After six weeks of heavy fighting, Azerbaijan said on Sunday it had captured Shusha, Nagorno-Karabakh`s biggest city. Azeri defence ministry video posted online showed Azerbaijan`s national flag flying over deserted streets in what it said was Shusha. Armenia has denied the extent of Azerbaijan`s territorial gains.
Azeris celebrated on the streets of Baku after President Ilham Aliyev said on Sunday his country`s forces had taken Shusha, the second-largest city in the Nagorno-Karabakh enclave. "This day will become a great day in the history of Azerbaijan," Aliyev said, announcing that Baku`s troops had taken Shusha/Shushi. Shusha, which Armenians call Shushi, is of cultural and strategic importance to both sides and is located 15 km (9 miles) south of the enclave`s largest city Stepanakert.
Azeri President Ilham Aliyev said on Sunday his troops would "go to the end" should negotiations fail to result in an agreement by ethnic Armenian forces. Aliyev also said Armenia had "no basis" to request Russian military assistance in the conflict. Further shelling was reported by Azerbaijan and ethnic Armenian forces in and around Nagorno-Karabakh on Sunday.
Armenia`s prime minister said on Wednesday he saw no possibility of a diplomatic solution at this stage in the conflict with Azerbaijan over Nagorno-Karabakh. His comments, after Azerbaijan`s president said he believed the conflict could be solved militarily, increased doubts over a diplomatic initiative by major powers. In the latest flare-up of the decades-old conflict, hundreds of people have been killed since September 27 in clashes in and around Nagorno-Karabakh.
The Government of Turkey is now working to expedite establishing a military base in Azerbaijan. Analysts believe that the Azeri government has even begun to work towards this. The defense agreement between both the countries provides basis for this, which includes provisions on establishing military bases in each other's countries.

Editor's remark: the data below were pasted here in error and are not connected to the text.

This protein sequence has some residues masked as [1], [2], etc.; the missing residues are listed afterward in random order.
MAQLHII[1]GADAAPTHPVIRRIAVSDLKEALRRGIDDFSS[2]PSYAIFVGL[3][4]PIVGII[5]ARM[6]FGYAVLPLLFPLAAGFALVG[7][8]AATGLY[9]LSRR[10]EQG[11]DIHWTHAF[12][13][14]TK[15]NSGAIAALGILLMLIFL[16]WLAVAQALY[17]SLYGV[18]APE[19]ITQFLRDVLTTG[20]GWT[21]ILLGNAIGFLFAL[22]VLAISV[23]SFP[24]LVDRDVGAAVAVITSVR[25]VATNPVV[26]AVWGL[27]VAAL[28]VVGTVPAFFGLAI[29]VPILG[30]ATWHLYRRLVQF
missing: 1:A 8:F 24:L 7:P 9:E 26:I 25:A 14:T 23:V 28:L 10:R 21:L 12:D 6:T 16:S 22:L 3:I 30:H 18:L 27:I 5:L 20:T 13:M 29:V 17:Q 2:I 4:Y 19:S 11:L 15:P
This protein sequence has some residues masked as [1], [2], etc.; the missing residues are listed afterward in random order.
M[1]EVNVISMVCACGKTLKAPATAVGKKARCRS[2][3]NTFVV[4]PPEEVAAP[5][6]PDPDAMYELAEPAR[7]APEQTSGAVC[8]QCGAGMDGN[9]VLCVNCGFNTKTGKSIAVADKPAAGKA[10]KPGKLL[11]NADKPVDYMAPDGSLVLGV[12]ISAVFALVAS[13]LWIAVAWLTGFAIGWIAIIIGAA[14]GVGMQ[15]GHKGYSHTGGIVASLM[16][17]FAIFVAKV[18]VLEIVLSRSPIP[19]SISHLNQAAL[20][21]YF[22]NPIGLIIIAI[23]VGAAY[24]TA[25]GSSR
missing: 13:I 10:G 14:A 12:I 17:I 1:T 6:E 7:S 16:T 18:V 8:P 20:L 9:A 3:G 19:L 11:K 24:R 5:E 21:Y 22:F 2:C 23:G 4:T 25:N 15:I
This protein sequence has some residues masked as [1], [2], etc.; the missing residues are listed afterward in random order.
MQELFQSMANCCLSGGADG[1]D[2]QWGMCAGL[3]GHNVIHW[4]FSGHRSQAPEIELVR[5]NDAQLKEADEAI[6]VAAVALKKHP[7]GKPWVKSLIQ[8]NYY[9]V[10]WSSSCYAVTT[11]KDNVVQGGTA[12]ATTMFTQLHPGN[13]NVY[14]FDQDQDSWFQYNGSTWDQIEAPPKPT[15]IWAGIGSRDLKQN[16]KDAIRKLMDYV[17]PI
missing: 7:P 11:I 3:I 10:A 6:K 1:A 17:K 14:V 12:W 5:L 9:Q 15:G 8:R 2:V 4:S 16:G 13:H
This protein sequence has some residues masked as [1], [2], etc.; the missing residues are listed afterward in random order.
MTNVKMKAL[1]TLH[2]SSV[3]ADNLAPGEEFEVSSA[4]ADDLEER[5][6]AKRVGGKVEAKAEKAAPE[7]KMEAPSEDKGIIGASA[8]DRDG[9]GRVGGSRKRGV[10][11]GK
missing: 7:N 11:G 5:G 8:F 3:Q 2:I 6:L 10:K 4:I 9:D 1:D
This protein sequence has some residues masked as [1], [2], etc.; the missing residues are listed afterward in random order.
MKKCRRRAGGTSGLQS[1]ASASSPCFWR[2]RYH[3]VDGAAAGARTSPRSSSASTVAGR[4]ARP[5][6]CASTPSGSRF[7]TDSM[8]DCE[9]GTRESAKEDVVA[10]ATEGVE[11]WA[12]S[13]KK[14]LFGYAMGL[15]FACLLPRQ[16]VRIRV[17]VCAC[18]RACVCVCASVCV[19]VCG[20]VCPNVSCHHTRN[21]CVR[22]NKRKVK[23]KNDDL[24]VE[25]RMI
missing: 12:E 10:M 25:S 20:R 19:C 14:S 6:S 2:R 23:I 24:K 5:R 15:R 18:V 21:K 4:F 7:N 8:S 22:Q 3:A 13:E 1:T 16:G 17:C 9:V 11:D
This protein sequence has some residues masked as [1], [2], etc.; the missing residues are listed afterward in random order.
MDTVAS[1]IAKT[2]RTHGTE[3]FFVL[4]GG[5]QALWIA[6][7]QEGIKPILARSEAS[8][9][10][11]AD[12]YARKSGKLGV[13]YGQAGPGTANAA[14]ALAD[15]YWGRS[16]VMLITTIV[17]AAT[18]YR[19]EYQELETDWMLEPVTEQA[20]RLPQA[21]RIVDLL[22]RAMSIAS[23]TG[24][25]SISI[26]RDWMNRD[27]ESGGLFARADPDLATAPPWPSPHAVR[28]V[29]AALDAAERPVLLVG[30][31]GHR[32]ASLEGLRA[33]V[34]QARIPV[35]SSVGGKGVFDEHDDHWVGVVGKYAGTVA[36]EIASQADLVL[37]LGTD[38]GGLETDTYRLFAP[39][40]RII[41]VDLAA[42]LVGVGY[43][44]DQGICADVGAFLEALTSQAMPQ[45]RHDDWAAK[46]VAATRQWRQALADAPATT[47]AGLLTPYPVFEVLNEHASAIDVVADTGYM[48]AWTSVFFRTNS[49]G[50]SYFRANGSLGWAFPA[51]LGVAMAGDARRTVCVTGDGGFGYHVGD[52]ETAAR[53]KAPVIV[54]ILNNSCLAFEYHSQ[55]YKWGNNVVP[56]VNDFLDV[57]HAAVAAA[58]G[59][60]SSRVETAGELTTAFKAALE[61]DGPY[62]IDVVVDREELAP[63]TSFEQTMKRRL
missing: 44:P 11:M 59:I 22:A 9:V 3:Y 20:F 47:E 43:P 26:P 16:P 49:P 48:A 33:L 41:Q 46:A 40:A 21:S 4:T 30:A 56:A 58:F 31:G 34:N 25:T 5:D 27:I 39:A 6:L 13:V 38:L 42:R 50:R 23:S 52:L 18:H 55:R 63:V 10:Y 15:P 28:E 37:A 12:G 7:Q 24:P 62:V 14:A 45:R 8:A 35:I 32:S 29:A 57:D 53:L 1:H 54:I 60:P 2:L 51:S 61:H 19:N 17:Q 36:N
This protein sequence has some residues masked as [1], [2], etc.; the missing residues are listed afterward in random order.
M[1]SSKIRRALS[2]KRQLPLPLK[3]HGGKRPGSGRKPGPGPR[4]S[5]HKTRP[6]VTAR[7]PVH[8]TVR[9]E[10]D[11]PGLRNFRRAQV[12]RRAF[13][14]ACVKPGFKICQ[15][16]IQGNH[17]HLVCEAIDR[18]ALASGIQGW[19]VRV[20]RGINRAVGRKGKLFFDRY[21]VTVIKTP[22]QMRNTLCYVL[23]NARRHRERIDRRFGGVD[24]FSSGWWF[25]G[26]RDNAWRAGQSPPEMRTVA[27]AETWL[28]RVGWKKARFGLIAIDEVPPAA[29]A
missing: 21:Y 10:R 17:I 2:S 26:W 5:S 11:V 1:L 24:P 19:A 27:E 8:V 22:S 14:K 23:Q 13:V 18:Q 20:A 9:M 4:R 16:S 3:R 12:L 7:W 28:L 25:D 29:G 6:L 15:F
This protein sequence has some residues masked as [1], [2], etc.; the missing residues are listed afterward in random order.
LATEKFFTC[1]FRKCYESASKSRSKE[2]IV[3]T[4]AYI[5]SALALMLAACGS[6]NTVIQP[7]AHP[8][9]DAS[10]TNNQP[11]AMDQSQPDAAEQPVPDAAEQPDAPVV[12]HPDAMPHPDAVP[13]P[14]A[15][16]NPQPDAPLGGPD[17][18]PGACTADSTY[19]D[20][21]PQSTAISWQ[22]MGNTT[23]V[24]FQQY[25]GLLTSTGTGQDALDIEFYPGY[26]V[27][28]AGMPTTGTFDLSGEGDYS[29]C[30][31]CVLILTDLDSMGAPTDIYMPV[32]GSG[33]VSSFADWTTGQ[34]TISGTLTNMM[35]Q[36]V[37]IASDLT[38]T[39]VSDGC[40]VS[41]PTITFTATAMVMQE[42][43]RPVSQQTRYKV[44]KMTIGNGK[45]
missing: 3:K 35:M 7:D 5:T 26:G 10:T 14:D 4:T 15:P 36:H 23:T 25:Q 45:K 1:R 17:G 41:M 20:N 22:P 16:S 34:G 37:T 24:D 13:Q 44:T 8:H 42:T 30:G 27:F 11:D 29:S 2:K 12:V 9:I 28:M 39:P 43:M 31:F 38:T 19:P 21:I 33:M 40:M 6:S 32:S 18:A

Armenia and Azerbaijan accused each other on Sunday of violating a new humanitarian ceasefire in fighting over the mountain enclave of Nagorno-Karabakh, hours after it was agreed. The truce agreed on Saturday came into force at midnight (2000 GMT) after a Russian-brokered ceasefire failed to halt the worst fighting in the South Caucasus since the 1990s. The Armenian defence ministry said the Azeri army had fired twice during the night and used artillery.
Azerbaijan accused Armenia on Wednesday of trying to attack its gas and oil pipelines and warned of a "severe" response. Armenia denied the claim and said Azeri forces were trying to seize control of the tiny territory, which is governed by ethnic Armenians. Russia tried to silence the angry rhetoric and appealed to both sides to observe the ceasefire it brokered over Nagorno-Karabakh.
Russia made a new appeal to Armenia and Azerbaijan to stop fighting in and around the mountain enclave of Nagorno-Karabakh after the warring sides accused each other of fresh ceasefire violations. Russian Defence Minister Sergei Shoigu made the appeal by telephone to the Azeri and Armenian defence ministers, urging the countries to "fully meet the commitments" made under the fraying humanitarian ceasefire. Each side denied violating the ceasefire over Nagorno-Karabakh, which is internationally recognised as part of Azerbaijan but is governed and populated by ethnic Armenians.